Which Joe gave his name to ‘sloppy joes’? We look at five interesting sandwiches and their lexical origins.
A clause exempting certain pre-existing classes of people or things from the requirements of a piece of legislation.
- ‘A rule such as this most likely would include a grandfather clause so members wouldn't be forced to breach existing contracts.’
- ‘The only significant exception was a grandfather clause, limiting the new, higher building and plumbing standards to future construction.’
- ‘If the rule had changed, weren't we entitled to some grandfather clause until Michael reached twelve?’
- ‘The Act doesn't provide any grandfather clauses if you like, for old lists or anything like that.’
- ‘Built in the early 1960s, the building was not equipped with automatic fire sprinklers because of a so-called grandfather clause that didn't require older buildings to undergo the equipment renovation.’
- ‘A $10 minimum wage with a grandfather clause would be equally bad.’
- ‘In a grandfather clause, it allowed these plants to continue polluting at then-current levels, but stipulated that they could not carry out substantial renovations that would extend their productive capacity.’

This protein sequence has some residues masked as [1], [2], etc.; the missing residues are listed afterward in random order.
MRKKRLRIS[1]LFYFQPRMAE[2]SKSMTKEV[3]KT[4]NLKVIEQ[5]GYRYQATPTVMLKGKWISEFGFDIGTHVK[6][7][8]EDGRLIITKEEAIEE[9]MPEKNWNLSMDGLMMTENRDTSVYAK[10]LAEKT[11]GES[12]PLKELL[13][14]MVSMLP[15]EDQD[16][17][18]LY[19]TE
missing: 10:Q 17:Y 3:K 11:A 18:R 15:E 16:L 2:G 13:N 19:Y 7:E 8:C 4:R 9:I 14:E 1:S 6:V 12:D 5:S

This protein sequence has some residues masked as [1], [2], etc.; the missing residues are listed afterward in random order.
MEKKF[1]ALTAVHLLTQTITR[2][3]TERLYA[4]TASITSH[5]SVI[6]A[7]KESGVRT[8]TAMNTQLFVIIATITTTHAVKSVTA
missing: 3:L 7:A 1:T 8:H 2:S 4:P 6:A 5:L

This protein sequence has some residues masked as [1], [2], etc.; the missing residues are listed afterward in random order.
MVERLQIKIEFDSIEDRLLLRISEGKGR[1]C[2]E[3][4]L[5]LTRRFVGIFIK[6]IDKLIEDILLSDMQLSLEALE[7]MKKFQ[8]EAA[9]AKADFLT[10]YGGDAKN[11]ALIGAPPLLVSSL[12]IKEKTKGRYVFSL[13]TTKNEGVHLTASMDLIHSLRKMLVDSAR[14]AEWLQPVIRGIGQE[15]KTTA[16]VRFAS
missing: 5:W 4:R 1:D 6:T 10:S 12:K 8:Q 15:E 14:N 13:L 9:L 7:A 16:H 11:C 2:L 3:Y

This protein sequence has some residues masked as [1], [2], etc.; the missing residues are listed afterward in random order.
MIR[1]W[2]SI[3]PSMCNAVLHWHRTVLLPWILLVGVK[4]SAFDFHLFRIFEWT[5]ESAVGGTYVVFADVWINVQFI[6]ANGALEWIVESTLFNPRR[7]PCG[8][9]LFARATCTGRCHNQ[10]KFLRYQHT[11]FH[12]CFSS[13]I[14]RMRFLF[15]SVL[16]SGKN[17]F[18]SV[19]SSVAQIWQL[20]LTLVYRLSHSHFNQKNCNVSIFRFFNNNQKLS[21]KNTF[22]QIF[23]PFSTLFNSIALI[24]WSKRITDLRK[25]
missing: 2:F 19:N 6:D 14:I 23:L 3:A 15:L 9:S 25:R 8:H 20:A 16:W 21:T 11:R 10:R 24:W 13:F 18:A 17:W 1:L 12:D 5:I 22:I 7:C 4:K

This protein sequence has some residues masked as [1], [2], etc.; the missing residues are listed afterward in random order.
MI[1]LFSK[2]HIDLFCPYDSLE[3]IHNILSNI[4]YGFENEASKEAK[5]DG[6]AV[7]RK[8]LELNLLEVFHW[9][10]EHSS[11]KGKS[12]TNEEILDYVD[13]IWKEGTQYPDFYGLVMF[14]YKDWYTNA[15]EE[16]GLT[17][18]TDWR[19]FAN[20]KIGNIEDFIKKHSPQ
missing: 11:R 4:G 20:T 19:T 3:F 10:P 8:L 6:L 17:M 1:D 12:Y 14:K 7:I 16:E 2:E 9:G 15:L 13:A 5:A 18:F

- ‘It also allowed claimholders to sell the claims to new owners who could take advantage of the grandfather clause.’
- ‘And if a salary cap is implemented, the agreement almost certainly will include a grandfather clause that will give teams a certain number of years to reduce their payroll to the required level.’
- ‘A grandfather clause in that Act stated that the Act was not to affect an existing privilege as defined in the Crown Minerals Act.’
- ‘They want a grandfather clause, if you will, so they can continue to fulfill existing contracts.’
Early 20th century: from a clause in the constitutions of some Southern states, exempting from voting restrictions the descendants of men who voted before the Civil War.
We take a look at several popular, though confusing, punctuation marks.
From Afghanistan to Zimbabwe, discover surprising and intriguing language facts from around the globe.
The definitions of ‘buddy’ and ‘bro’ in the OED have recently been revised. We explore their history and increase in popularity.